fun createCity(city: City): Mono<City> {
        val uri: URI = UriComponentsBuilder
            .fromUriString(citiesBaseUrl)
            .path("/cities")
            .build()
            .encode()
            .toUri()

        val webClient: WebClient = this.webClientBuilder.build()

        return webClient.post()
            .uri(uri)
            .contentType(MediaType.APPLICATION_JSON)
            .accept(MediaType.APPLICATION_JSON)
            .bodyValue(city)
            .exchange()
            .flatMap { clientResponse ->
                clientResponse.bodyToMono(City::class.java)
            }
    }
}

See how the intent is expressed in a fluent way. The uri and the headers are first being set, the request body is then put in place and the response is unmarshalled back to a "City" response type.


All well and good. Now how does a test look like.

I am using the excellent Wiremock to bring up a dummy remote service and using this CitiesClient to send the request, along these lines:

@SpringBootTest 
@AutoConfigureJson
class WebClientConfigurationTest {

    @Autowired
    private lateinit var webClientBuilder: WebClient.Builder

    @Autowired
    private lateinit var objectMapper: ObjectMapper

    @Test
    fun testAPost() {
        val dateAsString = "1985-02-01T10:10:10Z"

        val city = City(
            id = 1L, name = "some city",
            country = "some country",
            pop = 1000L,
            creationDate = Instant.parse(dateAsString)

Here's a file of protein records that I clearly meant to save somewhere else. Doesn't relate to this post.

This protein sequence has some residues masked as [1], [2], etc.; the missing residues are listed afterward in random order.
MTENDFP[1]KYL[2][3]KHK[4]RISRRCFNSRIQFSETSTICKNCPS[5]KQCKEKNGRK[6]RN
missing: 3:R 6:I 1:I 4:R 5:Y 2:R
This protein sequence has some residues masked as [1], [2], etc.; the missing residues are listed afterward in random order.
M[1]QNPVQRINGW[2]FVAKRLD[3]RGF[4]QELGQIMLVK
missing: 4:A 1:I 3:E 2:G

)
        WIREMOCK_SERVER.stubFor(
            post(urlMatching("/cities"))
                .withHeader("Accept", equalTo("application/json"))
                .withHeader("Content-Type", equalTo("application/json"))
                .willReturn(
                    aResponse()
                        .withHeader("Content-Type", "application/json")
                        .withStatus(HttpStatus.CREATED.value())
                        .withBody(objectMapper.writeValueAsString(city))
                )
        )

        val citiesClient = CitiesClient(webClientBuilder, "http://localhost:${WIREMOCK_SERVER.port()}")

        val citiesMono: Mono<City> = citiesClient.createCity(city)

        StepVerifier
            .create(citiesMono)
            .expectNext(city)
            .expectComplete()
            .verify()


        //Ensure that date field is in ISO-8601 format..
        WIREMOCK_SERVER.verify(
            postRequestedFor(urlPathMatching("/cities"))
                .withRequestBody(matchingJsonPath("$.creationDate", equalTo(dateAsString)))
        )
    }

    companion object {
        private val WIREMOCK_SERVER =
            WireMockServer(WireMockConfiguration.wireMockConfig().dynamicPort().notifier(ConsoleNotifier(true)))

        @BeforeAll
        @JvmStatic
        fun beforeAll() {
            WIREMOCK_SERVER.start()
        }

        @AfterAll
        @JvmStatic
        fun afterAll() {
            WIREMOCK_SERVER.stop()
        }
    }
}

In the highlighted lines, I want to make sure that the remote service receives the date in ISO-8601 format as "1985-02-01T10:10:10Z". In this instance everything works cleanly and the test passes.

Not so happy path